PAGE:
The meeting, led by BRTA Chairman Nur Mohammad Mazumder began at the Bangladesh Road Transport Authority offices in Dhaka’s Banani at 11:30 am on Sunday.
The government increased the prices of diesel and kerosene by Tk 15 to Tk 80 per litre on Wednesday, citing a volatile global oil market. Transport owners and workers called an indefinite nationwide strike in response, demanding either a rise in fares or a reversal of the 23 percent hike.
The strike has entered its third day, with service suspended for intra-city buses, long-haul buses and freight vehicles. Launches also stopped operating on Saturday. The situation has caused great difficulties for ordinary people.
In 2015, the government set the price per kilometre travelled at Tk 1.70 for city buses and Tk 1.60 for minibuses. They also set the minimum price for a bus journey at Tk 7 for city buses and Tk 5 for minibuses.
In 2016, the price for long-haul diesel-fuelled buses and minibuses was set at Tk 1.42 per kilometre.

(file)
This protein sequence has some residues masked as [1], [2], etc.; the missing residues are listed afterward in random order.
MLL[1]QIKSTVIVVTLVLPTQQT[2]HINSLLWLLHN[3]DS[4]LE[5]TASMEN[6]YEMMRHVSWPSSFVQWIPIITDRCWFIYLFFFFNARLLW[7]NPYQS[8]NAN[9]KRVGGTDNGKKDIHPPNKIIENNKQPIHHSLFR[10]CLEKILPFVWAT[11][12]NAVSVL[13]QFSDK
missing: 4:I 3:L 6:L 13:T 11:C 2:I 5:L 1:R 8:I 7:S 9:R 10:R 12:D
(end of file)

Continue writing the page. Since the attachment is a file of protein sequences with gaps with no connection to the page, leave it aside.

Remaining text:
According to the set of proposals sent to the BRTA chairman by the Transport Owners Association, the price of city buses in the Dhaka and Chattogram metropolitan areas and for long-haul bus routes has not increased in the past eight years.
But, in that intervening time, the cost of vehicle chassis, tires, tubes, spare parts, and all sorts of taxes and fees have increased. They claim that, for these reasons, the cost of running vehicles has increased ‘significantly’.
Asked how high the new proposed fares would be, Rakesh Ghosh, assistant general secretary of the Bangladesh Bus-Truck Owners Association - another major transport owners group - told bdnews24.com that they had submitted a proposal to increase the price per kilometre to Tk 2.07 in 2019.
“The price of equipment, tolls, everything has increased since then. We have submitted a proposal. The BRTA will set the exact amount the fare will be increased by. They have a committee that sets these rates and they will discuss the matter with the owners.”